So the winter is a time to enjoy the skies when you can and get out the only problem is that in Ontario that can be a little cold ! But there is a strange comet in the sky so is it possible to image with a DSLR and a standard lens?
We’ll at 50mm in a Sigma 24-105 lens on a 6D i really think that the answer is no ! Image was taken on Jan 14th at 8pm it is a composite of 10 x 3 min images. It is very very faint but i know where it is.
Seems so long since I last posted — I think this reflects the lack of clear nights to be honest.
Early Feb i was away on business in Melbourne and just a little south at Lorne. Whilst there i managed to take my camera and tripod for a session of imaging. For this trip i also purchased a iOptron Skytracker which i will write about on another day. I found a nice dark spot which only had Antarctica south of me and started to Image.
The first things that comes to mind is that the skytracker requires a polar alignment which in the northern hemisphere is easy but int he South – Oh boy….. It took me about 2 hours to get to this point and ready to start snapping away. After a short while i noticed that the sky was amazingly dark. In the sky about 40 and 30 degrees of sea level were 2 fuzzy patches of light. It had been a little cloudy earlier and I though these were cloud. But when i pointed the camera at the “none moving” patches i was amazed.
The image of the LMC to the left is a combination of 5 x 5 min bus frames at ISO 800. The lens is set to about 200mm zoom. The first thing to say is that i was blown aways by the image and the combination of the sky tracker and also the clarity of the night sky.
After processing the image in PS I was able to enhance the red regions of the LMC a little and bring out the full glory of this object.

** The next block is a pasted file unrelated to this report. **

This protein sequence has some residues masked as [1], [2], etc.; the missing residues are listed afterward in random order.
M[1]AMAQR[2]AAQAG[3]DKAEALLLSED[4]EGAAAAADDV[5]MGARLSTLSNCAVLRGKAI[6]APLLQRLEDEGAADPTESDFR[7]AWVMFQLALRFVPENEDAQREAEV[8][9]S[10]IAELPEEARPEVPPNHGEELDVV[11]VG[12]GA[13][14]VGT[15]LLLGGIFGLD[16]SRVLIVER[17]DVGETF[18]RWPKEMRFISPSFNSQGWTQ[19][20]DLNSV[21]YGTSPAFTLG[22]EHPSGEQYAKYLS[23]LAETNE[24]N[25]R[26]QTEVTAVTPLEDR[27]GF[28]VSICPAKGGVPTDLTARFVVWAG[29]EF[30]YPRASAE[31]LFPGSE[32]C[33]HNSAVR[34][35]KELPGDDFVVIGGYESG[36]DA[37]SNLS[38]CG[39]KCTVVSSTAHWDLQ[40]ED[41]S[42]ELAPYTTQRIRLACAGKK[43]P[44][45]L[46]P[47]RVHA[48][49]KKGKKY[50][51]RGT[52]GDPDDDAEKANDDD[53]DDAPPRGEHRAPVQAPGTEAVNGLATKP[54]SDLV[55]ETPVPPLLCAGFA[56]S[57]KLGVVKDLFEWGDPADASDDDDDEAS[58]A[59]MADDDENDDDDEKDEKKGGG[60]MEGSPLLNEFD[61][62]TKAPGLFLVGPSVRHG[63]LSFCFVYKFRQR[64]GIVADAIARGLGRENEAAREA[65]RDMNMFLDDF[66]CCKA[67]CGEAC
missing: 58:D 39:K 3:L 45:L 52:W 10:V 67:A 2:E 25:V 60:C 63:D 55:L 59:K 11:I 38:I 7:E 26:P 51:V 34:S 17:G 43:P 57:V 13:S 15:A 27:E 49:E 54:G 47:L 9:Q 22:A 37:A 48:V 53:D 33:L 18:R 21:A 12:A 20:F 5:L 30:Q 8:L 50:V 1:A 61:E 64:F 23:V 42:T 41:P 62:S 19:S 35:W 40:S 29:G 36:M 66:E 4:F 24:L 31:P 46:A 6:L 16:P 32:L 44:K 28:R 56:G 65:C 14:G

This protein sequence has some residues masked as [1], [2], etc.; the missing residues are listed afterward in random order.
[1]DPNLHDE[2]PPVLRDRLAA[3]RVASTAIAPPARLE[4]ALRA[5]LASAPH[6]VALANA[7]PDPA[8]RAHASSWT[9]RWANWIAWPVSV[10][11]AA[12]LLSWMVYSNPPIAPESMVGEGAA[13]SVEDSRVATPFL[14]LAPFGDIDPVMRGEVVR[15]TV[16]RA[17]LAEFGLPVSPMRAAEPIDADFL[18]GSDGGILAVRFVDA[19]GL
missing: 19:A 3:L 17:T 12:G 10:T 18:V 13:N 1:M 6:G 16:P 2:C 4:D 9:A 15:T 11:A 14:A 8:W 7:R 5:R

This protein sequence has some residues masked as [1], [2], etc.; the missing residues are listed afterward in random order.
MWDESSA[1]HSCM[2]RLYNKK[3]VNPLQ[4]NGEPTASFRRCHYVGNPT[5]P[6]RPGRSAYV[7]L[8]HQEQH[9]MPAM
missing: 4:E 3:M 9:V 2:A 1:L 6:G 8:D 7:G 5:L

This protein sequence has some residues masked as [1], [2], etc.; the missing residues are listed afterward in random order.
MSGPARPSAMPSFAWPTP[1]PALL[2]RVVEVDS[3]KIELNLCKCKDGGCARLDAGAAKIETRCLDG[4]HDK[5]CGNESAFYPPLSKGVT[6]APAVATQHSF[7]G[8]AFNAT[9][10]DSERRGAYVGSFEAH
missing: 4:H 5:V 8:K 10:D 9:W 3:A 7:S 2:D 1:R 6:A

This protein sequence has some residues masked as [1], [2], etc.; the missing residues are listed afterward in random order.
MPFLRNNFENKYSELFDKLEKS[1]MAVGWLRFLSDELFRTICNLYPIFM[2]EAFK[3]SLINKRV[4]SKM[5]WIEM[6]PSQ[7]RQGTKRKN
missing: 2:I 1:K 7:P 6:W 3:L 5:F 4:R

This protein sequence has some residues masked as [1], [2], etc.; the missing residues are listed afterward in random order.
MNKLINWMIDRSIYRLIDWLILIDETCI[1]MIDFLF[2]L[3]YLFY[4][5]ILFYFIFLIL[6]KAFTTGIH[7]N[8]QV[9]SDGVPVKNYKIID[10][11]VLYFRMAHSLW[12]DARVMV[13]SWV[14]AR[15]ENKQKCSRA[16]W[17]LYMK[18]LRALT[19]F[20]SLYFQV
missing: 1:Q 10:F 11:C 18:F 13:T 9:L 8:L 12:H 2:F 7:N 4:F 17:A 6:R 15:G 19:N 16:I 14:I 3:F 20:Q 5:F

Besides this object i was also able to snap 2 other images whilst listening to the sea lap against the shore. I was intrigued by the small patch of light which i could make out dew south almost. The line of the milky way was really prominent in the sky and within this there was a clear patch of either nebulosity or a star cluster.
The view of the milky way itself was amazing. this was the first time i was able to see the Milky way to the ground. The image to the right shows the region of the milky way which was visible to me in the southern sky. The clarity in the dark lanes which are visible in the photo were easily seen with the naked eye as well as the bight nebulosity which is seen in the middle top of the image. I broke out the iphone and started to look up what the nebulous region was. Within this image is a wealth of stars and nebulae. Firstly it is farily easy to see the southern cross which is in the middle left of the image. Moving up from here we move into the eta Carnae region which its nebulae being see clearly at the top middle of the image and also a raft of other clusters which are illuminating the sky like clusters of diamonds.